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Conference on Web Privacy Measurement
Berkeley Center for Law & Technology
May 31-June 1, 2012
As the Web continues to transition from a static collection of documents to an application platform, websites are learning more and more about users. Many forms of Web information sharing pose little privacy risk and provide tremendous benefit to both consumers and businesses. But some Web information practices pose significant privacy problems and have caused concern among consumers, policymakers, advocates, researchers, and others. Data collection is now far more complex than HTTP cookies, and the information available to websites can include a user’s name, contact details, sensitive personal information, and even real-time location. At present there are few restrictions on and scant transparency in Web information practices. There is a growing chasm between what society needs to know about Web tracking and what the privacy measurement community has been able to bring to light.
A number of practitioners, researchers, and advocates have begun to more formally study how websites collect, use, and share information about their users. The goal of the Conference on Web Privacy Measurement (WPM) is to advance the state of the art and foster a community on how to detect, quantify, and analyze Web information vectors across the desktop and mobile landscapes. Such vectors include browser tracking, such as cookies, flash cookies, the geolocation API, microphone API, and camera API; and server-side tracking, such as browser fingerprinting. We are also interested in the deployment of privacy-preserving technologies, such as HTTPS and proper deployment of P3P. Much work needs to be done in this field. At WPM, we will focus on topics including:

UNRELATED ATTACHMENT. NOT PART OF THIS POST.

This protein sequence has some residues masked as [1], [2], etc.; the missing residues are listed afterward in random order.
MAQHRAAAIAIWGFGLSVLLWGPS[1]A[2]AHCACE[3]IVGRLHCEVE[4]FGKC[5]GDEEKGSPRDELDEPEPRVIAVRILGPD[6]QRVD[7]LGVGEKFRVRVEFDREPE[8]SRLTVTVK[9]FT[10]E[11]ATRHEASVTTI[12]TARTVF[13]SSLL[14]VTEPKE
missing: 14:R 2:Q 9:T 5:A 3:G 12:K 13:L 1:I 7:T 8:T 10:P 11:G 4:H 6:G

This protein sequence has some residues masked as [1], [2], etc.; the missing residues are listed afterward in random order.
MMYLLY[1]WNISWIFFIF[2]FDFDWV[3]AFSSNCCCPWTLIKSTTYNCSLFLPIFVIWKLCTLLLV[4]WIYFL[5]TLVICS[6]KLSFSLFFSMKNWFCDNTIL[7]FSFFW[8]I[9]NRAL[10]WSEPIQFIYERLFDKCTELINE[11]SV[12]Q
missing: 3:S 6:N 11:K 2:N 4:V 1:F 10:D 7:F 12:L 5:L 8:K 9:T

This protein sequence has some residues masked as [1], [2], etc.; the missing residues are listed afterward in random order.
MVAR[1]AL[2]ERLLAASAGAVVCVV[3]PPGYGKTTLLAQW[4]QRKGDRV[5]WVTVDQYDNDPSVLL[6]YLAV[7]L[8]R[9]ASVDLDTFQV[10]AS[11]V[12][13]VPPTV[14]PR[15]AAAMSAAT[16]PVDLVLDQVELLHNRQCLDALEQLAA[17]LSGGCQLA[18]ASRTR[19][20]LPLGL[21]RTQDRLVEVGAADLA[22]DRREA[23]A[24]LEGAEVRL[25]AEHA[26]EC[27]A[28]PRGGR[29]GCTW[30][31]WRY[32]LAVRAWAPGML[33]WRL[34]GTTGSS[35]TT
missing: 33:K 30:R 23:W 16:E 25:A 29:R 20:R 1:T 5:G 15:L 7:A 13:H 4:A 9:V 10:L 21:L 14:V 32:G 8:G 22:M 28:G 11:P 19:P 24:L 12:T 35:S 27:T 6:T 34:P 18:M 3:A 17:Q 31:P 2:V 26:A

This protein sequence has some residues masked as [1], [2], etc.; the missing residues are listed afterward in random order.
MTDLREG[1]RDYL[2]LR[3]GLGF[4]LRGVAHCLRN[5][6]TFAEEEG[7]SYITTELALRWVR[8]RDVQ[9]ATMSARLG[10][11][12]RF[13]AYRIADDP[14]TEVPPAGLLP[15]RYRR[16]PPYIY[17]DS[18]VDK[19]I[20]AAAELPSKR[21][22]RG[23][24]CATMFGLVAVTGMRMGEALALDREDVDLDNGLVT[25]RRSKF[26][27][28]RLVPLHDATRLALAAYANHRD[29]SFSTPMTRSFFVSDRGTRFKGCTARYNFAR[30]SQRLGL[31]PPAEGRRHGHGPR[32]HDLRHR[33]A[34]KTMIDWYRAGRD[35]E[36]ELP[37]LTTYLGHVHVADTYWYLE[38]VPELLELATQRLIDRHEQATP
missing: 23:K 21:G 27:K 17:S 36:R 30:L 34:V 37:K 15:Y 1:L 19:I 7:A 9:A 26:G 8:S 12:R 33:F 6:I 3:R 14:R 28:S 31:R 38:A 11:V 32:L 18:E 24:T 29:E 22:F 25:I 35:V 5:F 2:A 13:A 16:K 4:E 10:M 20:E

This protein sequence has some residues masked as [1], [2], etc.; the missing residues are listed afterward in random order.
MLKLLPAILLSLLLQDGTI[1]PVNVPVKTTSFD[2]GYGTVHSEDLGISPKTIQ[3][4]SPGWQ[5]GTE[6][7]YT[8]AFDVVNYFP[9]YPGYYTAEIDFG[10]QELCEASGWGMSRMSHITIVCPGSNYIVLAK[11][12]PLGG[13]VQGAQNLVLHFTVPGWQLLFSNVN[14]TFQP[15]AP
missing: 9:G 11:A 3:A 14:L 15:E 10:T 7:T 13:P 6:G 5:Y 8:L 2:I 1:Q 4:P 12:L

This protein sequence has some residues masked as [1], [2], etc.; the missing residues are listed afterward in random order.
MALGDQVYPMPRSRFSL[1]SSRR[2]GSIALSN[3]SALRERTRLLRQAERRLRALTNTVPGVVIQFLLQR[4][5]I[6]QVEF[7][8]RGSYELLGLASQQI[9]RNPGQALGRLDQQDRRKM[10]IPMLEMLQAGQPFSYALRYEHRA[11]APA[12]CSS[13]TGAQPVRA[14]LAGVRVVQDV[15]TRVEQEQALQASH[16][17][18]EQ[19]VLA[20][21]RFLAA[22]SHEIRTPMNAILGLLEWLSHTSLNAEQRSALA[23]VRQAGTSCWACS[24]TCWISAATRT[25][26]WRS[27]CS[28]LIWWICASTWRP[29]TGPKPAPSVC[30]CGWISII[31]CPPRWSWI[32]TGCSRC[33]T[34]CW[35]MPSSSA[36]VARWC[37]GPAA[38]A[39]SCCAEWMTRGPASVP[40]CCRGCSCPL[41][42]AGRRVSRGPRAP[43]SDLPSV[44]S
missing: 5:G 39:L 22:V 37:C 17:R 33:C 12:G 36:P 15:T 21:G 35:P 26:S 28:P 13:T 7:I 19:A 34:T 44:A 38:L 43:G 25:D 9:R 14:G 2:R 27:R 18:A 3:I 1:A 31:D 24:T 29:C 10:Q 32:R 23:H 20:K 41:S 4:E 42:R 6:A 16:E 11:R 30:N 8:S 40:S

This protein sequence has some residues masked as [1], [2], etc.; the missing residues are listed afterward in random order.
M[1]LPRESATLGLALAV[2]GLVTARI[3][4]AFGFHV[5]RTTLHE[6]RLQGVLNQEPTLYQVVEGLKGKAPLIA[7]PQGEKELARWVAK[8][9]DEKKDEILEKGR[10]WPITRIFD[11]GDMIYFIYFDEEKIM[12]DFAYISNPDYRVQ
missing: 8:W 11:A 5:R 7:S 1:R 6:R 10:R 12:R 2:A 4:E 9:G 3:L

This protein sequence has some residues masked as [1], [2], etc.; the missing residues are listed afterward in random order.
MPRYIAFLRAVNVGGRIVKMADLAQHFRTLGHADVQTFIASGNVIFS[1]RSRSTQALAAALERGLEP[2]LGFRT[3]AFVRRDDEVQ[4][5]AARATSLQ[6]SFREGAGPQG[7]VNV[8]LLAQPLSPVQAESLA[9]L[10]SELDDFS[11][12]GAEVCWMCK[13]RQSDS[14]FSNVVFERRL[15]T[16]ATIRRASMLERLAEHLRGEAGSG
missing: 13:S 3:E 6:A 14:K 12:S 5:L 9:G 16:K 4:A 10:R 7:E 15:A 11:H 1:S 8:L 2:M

- How do we standardize measurement terminology and methods to facilitate building on each other’s work?
- How can we measure the use of personal information once it has been collected?
- What tools are available for measurement? Are there opportunities for developing collaborative open-source projects or sharing measurement data?
- Which tracking technologies are possible? Which have been deployed?
- Are researchers studying the right tracking technologies? How can we tell? How can researchers detect and react to shifts in tracking vectors?
- What should be the ethics of measurement, including responsible disclosure and terms of service breaches?
- How can we measure the effectiveness of privacy-preserving personalization technologies?
- How can measurements be most effectively communicated to users and other stakeholders?
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